[guest post by JVW]
This blog has covered various rulings that the “fact-checking” site Politifact has issued over the years. At times, we’ve been critical of rulings that we think are ill-advised, such as with the government’s mixed-messages regarding the ebola virus, or their apparent squeamishness with the dining habits of a young Barack Obama, or their reluctance to concede that Obamacare can indeed be fairly characterized as a government takeover of the healthcare system. Occasionally though, they have surprised us by, for example, reversing four years of rulings to the contrary and finally confessing that “if you like your health care plan, you can keep your plan” was in fact a lie, or the time they acknowledged that Democrat claims that Republicans would end the Medicare program were based upon a willful misrepresentation of the GOP’s platform.
Sadly, today we are back at the head-scratching obstinacy of Politifact when searching for reasons to let progressives off the hook for their wild claims. Earlier this afternoon, the site announced in a post that Tweets from prominent Democrats that allege Michael Brown was “murdered” five years ago would not be subject to an official accuracy evaluation, as the meaning of the word “murder” is — get this — “subject to some dispute.” Here is what they had to say, emphasis in this case is added by me:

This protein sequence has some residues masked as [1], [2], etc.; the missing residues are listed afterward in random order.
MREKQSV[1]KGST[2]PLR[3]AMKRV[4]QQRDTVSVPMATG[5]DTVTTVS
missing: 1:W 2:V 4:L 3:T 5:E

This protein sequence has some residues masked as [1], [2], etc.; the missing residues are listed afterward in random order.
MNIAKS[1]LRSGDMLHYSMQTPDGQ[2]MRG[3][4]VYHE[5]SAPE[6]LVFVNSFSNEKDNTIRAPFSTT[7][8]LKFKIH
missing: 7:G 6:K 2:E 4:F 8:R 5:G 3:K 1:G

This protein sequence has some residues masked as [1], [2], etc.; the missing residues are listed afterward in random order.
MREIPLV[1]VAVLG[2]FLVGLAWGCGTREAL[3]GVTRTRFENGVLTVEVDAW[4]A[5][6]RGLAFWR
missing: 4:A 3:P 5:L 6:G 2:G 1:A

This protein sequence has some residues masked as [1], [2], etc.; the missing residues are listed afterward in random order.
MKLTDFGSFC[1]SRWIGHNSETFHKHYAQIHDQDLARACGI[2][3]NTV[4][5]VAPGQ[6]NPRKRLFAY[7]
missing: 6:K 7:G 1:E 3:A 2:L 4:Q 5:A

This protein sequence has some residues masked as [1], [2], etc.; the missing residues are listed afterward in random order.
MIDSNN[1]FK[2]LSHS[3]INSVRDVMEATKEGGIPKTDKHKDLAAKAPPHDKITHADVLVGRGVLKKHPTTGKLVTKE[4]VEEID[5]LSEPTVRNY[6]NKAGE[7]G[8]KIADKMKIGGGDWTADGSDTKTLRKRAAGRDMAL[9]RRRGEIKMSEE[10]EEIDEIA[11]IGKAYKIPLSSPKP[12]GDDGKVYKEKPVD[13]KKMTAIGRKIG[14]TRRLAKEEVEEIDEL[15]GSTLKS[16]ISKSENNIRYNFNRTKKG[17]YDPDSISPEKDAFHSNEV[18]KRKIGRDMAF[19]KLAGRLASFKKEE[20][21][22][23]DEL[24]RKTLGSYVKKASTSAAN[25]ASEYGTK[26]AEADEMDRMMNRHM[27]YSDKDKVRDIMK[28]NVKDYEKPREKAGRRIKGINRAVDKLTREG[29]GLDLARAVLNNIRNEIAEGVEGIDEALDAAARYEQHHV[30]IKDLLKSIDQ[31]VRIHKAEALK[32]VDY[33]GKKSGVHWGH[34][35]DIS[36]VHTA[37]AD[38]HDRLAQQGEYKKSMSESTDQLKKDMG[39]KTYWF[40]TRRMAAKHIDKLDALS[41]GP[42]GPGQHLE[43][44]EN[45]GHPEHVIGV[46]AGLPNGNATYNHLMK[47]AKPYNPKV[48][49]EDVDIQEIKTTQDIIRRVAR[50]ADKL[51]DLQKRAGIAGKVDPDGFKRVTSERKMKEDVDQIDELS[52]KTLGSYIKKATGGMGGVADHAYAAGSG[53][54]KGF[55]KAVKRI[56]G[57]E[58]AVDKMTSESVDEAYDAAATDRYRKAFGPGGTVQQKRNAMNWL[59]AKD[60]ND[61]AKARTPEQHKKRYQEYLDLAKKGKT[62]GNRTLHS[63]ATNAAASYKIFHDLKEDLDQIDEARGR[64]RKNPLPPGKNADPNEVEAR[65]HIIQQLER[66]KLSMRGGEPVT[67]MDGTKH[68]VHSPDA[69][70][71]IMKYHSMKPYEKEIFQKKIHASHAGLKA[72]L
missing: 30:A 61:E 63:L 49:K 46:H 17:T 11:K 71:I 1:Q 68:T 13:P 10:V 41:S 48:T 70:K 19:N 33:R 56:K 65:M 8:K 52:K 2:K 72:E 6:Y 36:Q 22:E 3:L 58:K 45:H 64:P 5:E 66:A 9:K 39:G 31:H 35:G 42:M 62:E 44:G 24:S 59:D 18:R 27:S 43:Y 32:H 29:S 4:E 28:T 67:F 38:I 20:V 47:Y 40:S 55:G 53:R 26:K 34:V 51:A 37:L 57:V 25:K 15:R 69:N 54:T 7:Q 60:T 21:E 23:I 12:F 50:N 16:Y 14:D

After these tweets came out, PolitiFact heard from numerous readers who asked us to check whether [Sen. Kamala] Harris and [Sen. Elizabeth] Warren were correct in calling Brown’s death a “murder.”
There is no question that Wilson killed Brown, and there’s strong evidence that it was not accidental.